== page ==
There was barely a seat available at last night’s meeting called by the OB Woman’s Club to discuss the recent sexual assaults in Ocean Beach. Nearly 50 people – over a quarter of them men – crowded into the building at the corner of Muir and Bacon – just yards from a violent sexual assault that took place during the wee hours of August 25th.
Becky Sorensen, vice-president of the club, opened the meeting and welcomed everyone. The meeting had been set up out of frustrations, apparently, at the weak response women had received when they brought up their concerns about the assaults and peeping tom at the OB Town Council meeting recently. A number of individuals approached the leadership of the Woman’s Club that night out in front of the Masonic Hall after the Town Council and asked if a meeting could be held there. Becky and Celeste McClure jumped into the task and printed up a flier and began distributing them around town.
Becky expressed worries that in OB women walk home at all hours by themselves – and that they needed someone to escort them home. She also spoke of potentially setting up a Neighborhood Watch or some such group, the need to educate women in the community, and pointed to a list of sexual crimes in northwest OB over the last six months. She then opened up the discussion to the floor.
Over the course of the next hour, many people spoke, and many good ideas on what to do were expressed. One of the first major plans was outlined by Tim of Tower Two – and he wanted to set up an “OB Citizens Patrol”, and he was signing up volunteers immediately. Tim’s vision – and he said he’s set up several in the past – was to have 30 people, broken up into teams on 3 to 4 hour shifts, to “walk around” and “watch” the streets. This would be preferably during the “worst” hours, 11pm to 2:30 or 3am, after the bars let out.
Tim explained that he saw the patrols walking the streets, particularly in the “War Zone” of OB – the northwest sector of the village that has had a notorious reputation of being a rough neighborhood. But, he quickly followed, the patrosl are not looking for trouble and won’t have any “bad ass attitude” – and anyone who did would be rejected.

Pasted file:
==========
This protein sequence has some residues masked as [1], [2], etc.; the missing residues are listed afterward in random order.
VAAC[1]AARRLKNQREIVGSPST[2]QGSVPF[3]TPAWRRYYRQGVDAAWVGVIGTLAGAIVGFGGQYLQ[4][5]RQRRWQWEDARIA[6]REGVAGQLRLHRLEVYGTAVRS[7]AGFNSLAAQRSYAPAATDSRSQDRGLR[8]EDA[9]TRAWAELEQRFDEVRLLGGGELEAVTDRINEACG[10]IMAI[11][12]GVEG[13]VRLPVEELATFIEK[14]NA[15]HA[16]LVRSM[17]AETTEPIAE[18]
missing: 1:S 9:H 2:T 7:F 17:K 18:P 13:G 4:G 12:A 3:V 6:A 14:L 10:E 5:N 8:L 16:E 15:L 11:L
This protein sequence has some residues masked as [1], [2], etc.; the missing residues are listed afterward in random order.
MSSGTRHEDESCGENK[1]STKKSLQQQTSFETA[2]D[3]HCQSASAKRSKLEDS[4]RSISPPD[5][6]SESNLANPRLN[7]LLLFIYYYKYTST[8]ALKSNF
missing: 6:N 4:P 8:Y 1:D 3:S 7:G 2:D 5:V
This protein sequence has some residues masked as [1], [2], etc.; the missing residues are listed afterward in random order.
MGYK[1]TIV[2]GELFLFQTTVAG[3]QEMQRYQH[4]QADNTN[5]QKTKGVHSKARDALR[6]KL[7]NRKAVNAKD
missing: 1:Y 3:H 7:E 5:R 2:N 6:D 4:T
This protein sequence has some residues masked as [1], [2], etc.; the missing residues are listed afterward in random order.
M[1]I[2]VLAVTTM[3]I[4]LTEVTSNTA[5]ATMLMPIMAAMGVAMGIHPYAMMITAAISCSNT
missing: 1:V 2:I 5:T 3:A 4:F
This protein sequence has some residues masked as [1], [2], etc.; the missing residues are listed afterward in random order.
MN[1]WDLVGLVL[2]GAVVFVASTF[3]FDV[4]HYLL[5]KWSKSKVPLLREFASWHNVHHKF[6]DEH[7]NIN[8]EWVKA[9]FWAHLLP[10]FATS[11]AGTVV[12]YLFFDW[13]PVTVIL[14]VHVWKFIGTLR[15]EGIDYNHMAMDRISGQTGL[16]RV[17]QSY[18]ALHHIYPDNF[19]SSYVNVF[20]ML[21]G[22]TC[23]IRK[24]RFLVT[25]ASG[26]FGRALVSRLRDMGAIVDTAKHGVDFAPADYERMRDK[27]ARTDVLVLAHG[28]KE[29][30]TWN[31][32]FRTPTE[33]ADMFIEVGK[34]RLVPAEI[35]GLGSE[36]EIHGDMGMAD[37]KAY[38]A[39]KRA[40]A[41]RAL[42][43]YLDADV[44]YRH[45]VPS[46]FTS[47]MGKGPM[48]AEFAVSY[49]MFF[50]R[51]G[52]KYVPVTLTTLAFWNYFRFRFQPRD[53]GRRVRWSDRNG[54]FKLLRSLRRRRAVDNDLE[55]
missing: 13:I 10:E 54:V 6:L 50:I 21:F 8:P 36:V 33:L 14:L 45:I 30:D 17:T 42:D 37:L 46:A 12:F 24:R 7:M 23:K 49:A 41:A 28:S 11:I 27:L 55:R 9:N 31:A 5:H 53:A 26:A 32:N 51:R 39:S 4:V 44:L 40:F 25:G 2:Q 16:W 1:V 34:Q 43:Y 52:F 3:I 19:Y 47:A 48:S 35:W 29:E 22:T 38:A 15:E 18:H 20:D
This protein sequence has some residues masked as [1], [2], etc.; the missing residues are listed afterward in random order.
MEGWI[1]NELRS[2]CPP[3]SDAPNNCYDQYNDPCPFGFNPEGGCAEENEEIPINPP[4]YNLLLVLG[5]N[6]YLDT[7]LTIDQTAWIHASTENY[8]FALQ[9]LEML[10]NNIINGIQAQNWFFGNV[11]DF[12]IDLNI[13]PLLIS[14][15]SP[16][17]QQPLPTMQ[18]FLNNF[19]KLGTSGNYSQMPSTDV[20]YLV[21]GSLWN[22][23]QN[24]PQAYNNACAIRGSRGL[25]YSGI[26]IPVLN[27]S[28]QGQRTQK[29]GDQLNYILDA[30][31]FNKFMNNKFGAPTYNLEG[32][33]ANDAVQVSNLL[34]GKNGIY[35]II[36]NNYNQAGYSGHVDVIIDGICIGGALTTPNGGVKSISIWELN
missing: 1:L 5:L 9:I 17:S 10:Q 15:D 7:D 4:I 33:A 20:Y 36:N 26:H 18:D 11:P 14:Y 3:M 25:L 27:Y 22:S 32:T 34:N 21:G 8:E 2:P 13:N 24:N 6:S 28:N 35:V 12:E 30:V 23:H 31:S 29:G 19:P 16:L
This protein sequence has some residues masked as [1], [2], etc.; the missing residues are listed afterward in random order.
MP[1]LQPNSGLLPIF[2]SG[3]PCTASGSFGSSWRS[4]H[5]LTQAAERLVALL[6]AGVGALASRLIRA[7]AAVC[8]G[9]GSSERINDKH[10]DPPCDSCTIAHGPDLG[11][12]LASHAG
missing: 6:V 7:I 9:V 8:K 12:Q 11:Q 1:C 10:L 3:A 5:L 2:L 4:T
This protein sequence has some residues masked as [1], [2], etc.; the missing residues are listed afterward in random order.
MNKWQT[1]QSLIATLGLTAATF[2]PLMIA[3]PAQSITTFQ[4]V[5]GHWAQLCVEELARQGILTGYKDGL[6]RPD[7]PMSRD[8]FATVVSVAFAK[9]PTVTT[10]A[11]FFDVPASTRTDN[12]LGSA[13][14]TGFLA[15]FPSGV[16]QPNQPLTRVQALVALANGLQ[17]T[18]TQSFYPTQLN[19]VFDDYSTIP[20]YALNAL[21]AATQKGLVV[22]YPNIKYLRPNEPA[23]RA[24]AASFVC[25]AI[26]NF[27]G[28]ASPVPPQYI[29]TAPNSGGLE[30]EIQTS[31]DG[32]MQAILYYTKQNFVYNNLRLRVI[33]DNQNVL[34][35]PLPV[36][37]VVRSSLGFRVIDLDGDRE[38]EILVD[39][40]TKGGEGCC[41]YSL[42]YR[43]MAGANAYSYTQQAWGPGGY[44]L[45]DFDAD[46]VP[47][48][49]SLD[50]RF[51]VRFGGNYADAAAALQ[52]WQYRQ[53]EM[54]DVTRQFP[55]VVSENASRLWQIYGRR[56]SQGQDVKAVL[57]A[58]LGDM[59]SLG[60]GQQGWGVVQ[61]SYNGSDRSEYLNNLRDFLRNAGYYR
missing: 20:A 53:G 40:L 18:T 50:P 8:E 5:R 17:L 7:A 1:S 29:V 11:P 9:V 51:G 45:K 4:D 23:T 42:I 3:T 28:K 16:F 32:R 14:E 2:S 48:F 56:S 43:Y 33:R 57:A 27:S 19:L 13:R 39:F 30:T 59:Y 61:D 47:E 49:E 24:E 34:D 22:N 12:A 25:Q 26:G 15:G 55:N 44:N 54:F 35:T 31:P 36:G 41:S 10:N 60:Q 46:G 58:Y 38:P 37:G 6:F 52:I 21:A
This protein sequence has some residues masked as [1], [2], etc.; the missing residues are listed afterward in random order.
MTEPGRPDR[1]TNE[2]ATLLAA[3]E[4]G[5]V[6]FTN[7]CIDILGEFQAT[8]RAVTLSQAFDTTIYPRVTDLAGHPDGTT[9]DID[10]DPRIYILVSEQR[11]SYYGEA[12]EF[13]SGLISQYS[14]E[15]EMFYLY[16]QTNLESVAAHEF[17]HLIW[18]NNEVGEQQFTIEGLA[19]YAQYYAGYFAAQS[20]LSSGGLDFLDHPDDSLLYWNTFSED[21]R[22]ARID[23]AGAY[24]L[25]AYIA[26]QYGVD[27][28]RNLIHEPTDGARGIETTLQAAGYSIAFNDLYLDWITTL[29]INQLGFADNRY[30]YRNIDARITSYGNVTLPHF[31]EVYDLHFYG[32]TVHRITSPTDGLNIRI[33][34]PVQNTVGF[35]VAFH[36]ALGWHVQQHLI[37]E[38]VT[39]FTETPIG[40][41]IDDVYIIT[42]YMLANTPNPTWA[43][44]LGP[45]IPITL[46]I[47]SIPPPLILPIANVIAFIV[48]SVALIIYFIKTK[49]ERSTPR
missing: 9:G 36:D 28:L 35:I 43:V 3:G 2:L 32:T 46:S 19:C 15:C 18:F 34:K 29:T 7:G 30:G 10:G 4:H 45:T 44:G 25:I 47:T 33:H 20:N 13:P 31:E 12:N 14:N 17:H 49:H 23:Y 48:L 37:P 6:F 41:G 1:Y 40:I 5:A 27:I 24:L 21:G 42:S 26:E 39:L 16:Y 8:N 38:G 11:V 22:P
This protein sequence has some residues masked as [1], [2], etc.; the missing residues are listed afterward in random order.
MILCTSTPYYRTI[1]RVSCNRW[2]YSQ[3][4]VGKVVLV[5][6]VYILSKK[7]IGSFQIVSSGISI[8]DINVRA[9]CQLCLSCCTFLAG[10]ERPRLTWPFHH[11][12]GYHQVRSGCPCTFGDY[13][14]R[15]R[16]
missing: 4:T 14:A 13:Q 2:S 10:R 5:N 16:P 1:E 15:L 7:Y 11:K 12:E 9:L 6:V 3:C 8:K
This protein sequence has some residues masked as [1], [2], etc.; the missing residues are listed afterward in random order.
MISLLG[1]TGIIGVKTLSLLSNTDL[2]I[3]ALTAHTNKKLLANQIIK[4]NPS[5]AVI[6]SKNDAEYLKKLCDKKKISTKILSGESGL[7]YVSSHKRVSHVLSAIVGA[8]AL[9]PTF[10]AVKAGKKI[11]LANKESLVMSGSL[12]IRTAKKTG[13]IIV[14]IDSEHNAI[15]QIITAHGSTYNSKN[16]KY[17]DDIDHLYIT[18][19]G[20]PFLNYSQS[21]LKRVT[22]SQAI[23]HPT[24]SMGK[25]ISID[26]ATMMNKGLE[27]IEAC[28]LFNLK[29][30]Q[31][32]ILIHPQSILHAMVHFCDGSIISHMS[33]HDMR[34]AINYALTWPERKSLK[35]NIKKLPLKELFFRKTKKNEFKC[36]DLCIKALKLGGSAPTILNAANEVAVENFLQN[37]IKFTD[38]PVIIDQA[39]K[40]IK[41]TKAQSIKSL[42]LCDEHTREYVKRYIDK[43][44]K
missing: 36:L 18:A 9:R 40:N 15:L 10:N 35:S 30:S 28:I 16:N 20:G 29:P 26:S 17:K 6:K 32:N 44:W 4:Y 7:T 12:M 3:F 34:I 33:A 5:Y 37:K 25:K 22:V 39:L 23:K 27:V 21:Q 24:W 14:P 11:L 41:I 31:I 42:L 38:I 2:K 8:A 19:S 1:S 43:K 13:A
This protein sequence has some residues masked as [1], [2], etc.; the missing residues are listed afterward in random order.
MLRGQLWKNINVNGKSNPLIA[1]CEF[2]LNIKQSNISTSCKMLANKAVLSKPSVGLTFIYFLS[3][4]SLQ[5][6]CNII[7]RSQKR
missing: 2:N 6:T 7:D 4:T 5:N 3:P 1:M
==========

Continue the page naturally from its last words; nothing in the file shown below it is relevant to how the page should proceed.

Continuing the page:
It was noted that many women workers at the bars and restaurants walk home after closing time – alone. Also noted was the hesitation by many to simply rely on or call the police for assistance, that often they don’t respond, and they also have a perspective of ‘let us do our job’ toward citizen efforts like patrols, or neighborhood watches not set up through their system.
Other ideas and potential solutions were expressed, as well as other concerns. One woman said there’s lots of rumors out there, and “we’ve got to separate fact from fiction” – and Becky responded, “That’s why we have the list.”
Going door-to-door and going to the bars themselves was suggested by several, in order to get the word out about the dangers for women. Having ‘Safe House’ stickers with a green peace sign – like the old Green OB – was brought up, reporting suspicious behavior was another; one man offered a free women’s self-defense seminar; other ideas included offering free rides home late at night; organizing a march on the issue had many murmurs in agreement; get the word out into the mainstream media; individuals taking their own block to communicate concerns ….
Several raised questions why the issue about the sexual assaults hadn’t been picked up by the media. John, the brother of the woman assaulted on August 25, said that the media ignored his sister’s assault but ran stories when he put up ‘wanted posters’ to the disdain of police. The Club did set up an OB crime watch facebook page, called OB Crime Watch here, which can be used for communication. The OB Rag was also offered as a tool for the group to get the word out.
There was only a little talk about “urban travelers” but it was also stated that there was no evidence that the homeless were involved in the assaults, and that homeless are victims themselves of assaults.
Finally, those present agreed to form a coordination committee to ensure that the ideas and energy were not lost. Tim offered his Tower Two restaurant as a meeting place. The committee – open to all there – will meet Monday night, October 8th at 7 pm.
Before the group broke up, Becky spoke of her and others’ frustrations at the OB Town Council meeting held on September 26th where many women in attendance were talking about their concerns over the sexual attacks. Yet, Becky felt “our concerns were denied, our concerns invalidated, and they had a condescending attitude towards us.”
As people began filing out of the room, several noted that no members of the Town Council had attended the meeting. Looking around, it was also clear that no one in the leadership of OB’s official organizations had bothered to come out to the meeting. No one from the OBTC was there, no one from the OB Planning Board, no one from the OB Mainstreet Association or other group – except the OB Woman’s Club.
At the end, the president of the Club and long-time resident, Donna Bergerson, stood up and thanked everyone for coming and offered the Club’s building for another large meeting. She was answered with applause, and she signaled the leadership of Becky – and there was more applause. By then, a TV station had shown up and began interviewing a number of folks.
Yet, this is only the beginning, the beginning of a community-wide effort to educate the women of Ocean Beach, to do it “the OB way” – of taking problems head-on by the citizens ourselves, without waiting for the City.
A coordinating body will be established, along with a Citizens Patrol – in an effort to ensure OB’s late night streets are safe, to deter sexual predators and peeping toms. This will also bring pressure to bear on the politicians and the police – to step up their efforts to bring peace and harmony back to the village of OB.